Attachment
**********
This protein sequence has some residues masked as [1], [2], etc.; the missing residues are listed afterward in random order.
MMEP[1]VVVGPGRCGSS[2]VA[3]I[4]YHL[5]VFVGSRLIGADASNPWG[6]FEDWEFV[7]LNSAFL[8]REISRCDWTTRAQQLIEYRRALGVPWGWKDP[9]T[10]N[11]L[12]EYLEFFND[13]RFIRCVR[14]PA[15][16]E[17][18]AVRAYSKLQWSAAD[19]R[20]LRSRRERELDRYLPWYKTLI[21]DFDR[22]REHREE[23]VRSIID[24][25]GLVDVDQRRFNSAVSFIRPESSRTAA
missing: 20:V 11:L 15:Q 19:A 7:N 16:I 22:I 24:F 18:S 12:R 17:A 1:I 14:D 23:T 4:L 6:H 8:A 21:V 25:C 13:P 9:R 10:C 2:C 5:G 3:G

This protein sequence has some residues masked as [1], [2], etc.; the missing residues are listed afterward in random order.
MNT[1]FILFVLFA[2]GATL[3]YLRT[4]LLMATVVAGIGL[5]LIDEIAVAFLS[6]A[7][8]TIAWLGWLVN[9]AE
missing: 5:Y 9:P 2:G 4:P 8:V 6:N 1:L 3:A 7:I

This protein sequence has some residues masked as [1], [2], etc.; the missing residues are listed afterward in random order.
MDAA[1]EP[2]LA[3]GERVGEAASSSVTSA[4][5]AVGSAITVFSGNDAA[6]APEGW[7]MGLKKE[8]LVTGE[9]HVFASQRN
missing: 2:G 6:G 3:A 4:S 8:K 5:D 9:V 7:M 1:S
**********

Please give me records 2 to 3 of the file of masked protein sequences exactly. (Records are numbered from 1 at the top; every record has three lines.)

This protein sequence has some residues masked as [1], [2], etc.; the missing residues are listed afterward in random order.
MNT[1]FILFVLFA[2]GATL[3]YLRT[4]LLMATVVAGIGL[5]LIDEIAVAFLS[6]A[7][8]TIAWLGWLVN[9]AE
missing: 5:Y 9:P 2:G 4:P 8:V 6:N 1:L 3:A 7:I

This protein sequence has some residues masked as [1], [2], etc.; the missing residues are listed afterward in random order.
MDAA[1]EP[2]LA[3]GERVGEAASSSVTSA[4][5]AVGSAITVFSGNDAA[6]APEGW[7]MGLKKE[8]LVTGE[9]HVFASQRN
missing: 2:G 6:G 3:A 4:S 8:K 5:D 9:V 7:M 1:S